The Two Sides of the Same Bitcoin
The KAIST Herald attempts to elucidate the wonders and dangers of the famed cryptocurrency. In doing so, we aim to take on two possible stances: a pro-transition faction ready to embrace the promising technology in revolutionizing finance as we know it and a more hesitant school calling for better regulation and monitoring of Bitcoin before its full-scale dissemination.
It comes as an utter surprise to learn that the earliest days of cars lacked traffic lights. People drove through and along the busy mass of pedestrians and carriages, all assuming a certain degree of rationality on each other’s part, thereby preventing deadly accidents and casualties. Today, however, with increased population and vehicles, life without traffic lights would be nothing less than chaos. That is why the recent decade, which has witnessed a formidable proliferation of Bitcoin is worrying. What aspires to be the 21st century’s digital gold is already traveling to many corners of the world without a traffic officer or signal lights.
The Bitcoin and other variants of cryptocurrency came about as a derivative of a peer-to-peer (P2P) digital cash system. This means several things, such as easy monetary transactions between people as if they are transferring files over a P2P file sharing scheme. The nature of Bitcoin resembling that of P2P also means that there is no need for a central authority to oversee the legitimacy of the digital transactions. In fact, it is the lack of such authority that Bitcoin’s security relies on. Finally, because there is no central entity cross-checking the validity of Bitcoins and their movement, users of Bitcoin do not have to register themselves as a globally recognizable identity. In other words, there is no discernible connection whatsoever between an online user of Bitcoin and the physical person responsible behind the screen.
The lack of a central authority, such as the Bank of Korea, can indeed offer greater freedom to users of cryptocurrency. However, it doesn’t take a minute to wonder what implications such a freedom bears. Already, reports and analysts are pointing out the loopholes of Bitcoin, ranging from basic questions such as “Who owns my Bitcoins if I die?” to larger-scale, more complicated issues such as popular websites exploiting their visitors’ computer resources to earn Bitcoin. In the world of traditional bills, the former question is rather trivially and swiftly handled by central banks and other financial/legal institutions responsible for the handover. The latter question could be the tip of the iceberg of problems that Bitcoin entails but are yet to be discovered.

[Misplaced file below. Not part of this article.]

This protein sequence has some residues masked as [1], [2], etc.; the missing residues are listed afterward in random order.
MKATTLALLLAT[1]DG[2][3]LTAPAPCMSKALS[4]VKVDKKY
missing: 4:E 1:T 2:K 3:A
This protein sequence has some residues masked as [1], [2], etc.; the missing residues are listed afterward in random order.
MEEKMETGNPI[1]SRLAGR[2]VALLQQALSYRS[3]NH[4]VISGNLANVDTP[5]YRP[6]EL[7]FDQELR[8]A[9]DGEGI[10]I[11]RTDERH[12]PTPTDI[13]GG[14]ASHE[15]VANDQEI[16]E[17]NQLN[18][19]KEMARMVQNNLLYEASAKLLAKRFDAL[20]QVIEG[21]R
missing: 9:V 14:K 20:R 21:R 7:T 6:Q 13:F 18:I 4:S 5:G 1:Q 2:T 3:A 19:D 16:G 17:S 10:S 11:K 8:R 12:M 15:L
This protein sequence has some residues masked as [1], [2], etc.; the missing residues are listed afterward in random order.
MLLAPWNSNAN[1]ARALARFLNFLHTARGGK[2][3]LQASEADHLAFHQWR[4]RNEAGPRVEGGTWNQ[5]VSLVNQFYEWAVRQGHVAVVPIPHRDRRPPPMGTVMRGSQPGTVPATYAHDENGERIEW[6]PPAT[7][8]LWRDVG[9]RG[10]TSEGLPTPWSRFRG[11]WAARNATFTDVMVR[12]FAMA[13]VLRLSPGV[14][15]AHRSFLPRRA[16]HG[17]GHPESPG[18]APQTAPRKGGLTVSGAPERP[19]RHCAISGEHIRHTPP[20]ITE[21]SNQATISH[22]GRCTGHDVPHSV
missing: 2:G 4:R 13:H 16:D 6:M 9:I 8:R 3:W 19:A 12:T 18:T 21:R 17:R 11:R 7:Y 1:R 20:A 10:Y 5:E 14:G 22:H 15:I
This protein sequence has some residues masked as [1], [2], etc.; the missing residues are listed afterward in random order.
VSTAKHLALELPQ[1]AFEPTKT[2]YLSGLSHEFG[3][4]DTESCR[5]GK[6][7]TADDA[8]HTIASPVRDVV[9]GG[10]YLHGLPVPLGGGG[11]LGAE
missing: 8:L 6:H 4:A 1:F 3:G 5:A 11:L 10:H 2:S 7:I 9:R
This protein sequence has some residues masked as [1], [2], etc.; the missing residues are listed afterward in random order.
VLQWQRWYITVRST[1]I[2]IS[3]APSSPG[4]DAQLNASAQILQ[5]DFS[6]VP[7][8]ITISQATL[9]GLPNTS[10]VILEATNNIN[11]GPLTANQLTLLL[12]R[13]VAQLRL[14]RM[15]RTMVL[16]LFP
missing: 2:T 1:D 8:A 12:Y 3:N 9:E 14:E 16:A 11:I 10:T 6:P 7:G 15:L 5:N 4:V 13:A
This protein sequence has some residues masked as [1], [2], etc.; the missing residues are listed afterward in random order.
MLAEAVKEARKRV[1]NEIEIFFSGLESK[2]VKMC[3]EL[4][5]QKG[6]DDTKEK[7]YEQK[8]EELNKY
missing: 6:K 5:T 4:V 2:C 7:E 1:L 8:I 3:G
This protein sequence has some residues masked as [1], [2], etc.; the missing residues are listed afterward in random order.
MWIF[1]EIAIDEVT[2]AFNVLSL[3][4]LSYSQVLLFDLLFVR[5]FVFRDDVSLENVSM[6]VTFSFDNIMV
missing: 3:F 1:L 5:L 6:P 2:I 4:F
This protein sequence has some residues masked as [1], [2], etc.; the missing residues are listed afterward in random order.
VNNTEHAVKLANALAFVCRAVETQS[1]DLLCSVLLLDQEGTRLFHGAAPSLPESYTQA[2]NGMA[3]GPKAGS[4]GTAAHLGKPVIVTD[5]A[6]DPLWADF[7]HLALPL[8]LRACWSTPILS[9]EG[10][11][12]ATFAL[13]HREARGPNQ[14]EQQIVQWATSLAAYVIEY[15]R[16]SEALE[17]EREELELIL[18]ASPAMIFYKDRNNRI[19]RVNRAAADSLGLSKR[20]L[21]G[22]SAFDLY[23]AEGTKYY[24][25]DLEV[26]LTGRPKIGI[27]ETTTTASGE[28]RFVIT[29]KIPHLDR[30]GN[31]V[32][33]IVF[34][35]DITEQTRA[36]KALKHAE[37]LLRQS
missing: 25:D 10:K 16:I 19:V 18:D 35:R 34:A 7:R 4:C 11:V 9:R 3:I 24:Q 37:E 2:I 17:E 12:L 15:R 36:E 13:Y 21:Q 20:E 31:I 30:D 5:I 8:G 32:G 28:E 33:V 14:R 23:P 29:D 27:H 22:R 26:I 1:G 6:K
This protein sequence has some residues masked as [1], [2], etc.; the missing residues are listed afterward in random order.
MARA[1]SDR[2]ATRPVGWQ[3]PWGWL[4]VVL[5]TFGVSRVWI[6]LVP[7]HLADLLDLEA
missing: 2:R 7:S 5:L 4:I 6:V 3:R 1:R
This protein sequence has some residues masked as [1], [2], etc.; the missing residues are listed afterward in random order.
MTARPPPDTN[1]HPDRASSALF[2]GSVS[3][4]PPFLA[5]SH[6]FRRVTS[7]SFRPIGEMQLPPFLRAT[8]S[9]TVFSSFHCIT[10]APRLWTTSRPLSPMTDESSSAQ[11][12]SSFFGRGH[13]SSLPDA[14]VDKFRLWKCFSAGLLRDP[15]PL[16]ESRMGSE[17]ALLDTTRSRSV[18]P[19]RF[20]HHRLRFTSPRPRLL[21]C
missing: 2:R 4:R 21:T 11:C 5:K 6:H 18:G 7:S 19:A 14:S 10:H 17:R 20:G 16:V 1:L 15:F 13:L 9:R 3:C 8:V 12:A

In the midst of a tug of war between advocates of the blockchain technology for enhanced security and critics questioning the shortcomings of Bitcoin, the elephant in the room would be whether Bitcoin is actually here to stay. As non-intuitive as the technology sounds, the digital gold is constantly under fire from skeptics characterizing an imminent downfall of the currency in a “Bitcoin bubble”. Indeed, the pseudonymous identity, high speed, and irreversibility of Bitcoin use might just make it an ideal platform for organized cybercrime.
Of course, it is one thing to propose a more careful stance while embracing Bitcoin as part of everyday life and another to uphold a complete ban of the technology. A number of countries, including Japan, are considering designing and deploying their own cryptocurrency, which might fragment the global availability and accessibility of the technology and compromise the very purpose of cryptocurrency itself: convenient, fast, and secure monetary transactions across the world. While the advertised aspects of Bitcoin seem promising, it may be worthwhile to imagine a fictional future suffering from inadequately regulated cryptocurrency and its abusers at large. That future remains fictional only if the current generation takes every measure to safely exploit the advantages Bitcoin offers. Otherwise, who knows? Next century’s The Dark Knight reboot could feature the Joker crew executing their code behind computers to rob Bitcoins.